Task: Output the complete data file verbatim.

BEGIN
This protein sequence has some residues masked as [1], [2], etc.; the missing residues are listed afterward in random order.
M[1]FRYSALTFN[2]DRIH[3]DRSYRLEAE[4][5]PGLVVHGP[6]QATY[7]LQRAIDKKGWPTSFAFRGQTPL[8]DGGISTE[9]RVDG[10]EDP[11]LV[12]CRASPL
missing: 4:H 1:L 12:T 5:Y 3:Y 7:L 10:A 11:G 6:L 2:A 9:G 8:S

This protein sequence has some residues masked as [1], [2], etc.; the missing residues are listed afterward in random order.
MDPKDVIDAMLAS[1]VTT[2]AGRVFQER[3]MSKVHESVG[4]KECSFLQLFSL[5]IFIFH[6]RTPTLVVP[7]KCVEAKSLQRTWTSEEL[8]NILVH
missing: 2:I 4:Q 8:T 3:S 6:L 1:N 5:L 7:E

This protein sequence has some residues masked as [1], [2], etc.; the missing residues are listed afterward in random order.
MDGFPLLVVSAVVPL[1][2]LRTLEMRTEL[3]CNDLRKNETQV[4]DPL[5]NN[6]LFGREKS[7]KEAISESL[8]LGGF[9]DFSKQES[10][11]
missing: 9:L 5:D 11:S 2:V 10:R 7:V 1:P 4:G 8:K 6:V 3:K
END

This protein sequence has some residues masked as [1], [2], etc.; the missing residues are listed afterward in random order.
M[1]FRYSALTFN[2]DRIH[3]DRSYRLEAE[4][5]PGLVVHGP[6]QATY[7]LQRAIDKKGWPTSFAFRGQTPL[8]DGGISTE[9]RVDG[10]EDP[11]LV[12]CRASPL
missing: 4:H 1:L 12:T 5:Y 3:Y 7:L 10:A 11:G 6:L 2:A 9:G 8:S

This protein sequence has some residues masked as [1], [2], etc.; the missing residues are listed afterward in random order.
MDPKDVIDAMLAS[1]VTT[2]AGRVFQER[3]MSKVHESVG[4]KECSFLQLFSL[5]IFIFH[6]RTPTLVVP[7]KCVEAKSLQRTWTSEEL[8]NILVH
missing: 2:I 4:Q 8:T 3:S 6:L 1:N 5:L 7:E

This protein sequence has some residues masked as [1], [2], etc.; the missing residues are listed afterward in random order.
MDGFPLLVVSAVVPL[1][2]LRTLEMRTEL[3]CNDLRKNETQV[4]DPL[5]NN[6]LFGREKS[7]KEAISESL[8]LGGF[9]DFSKQES[10][11]
missing: 9:L 5:D 11:S 2:V 10:R 7:V 1:P 4:G 8:K 6:V 3:K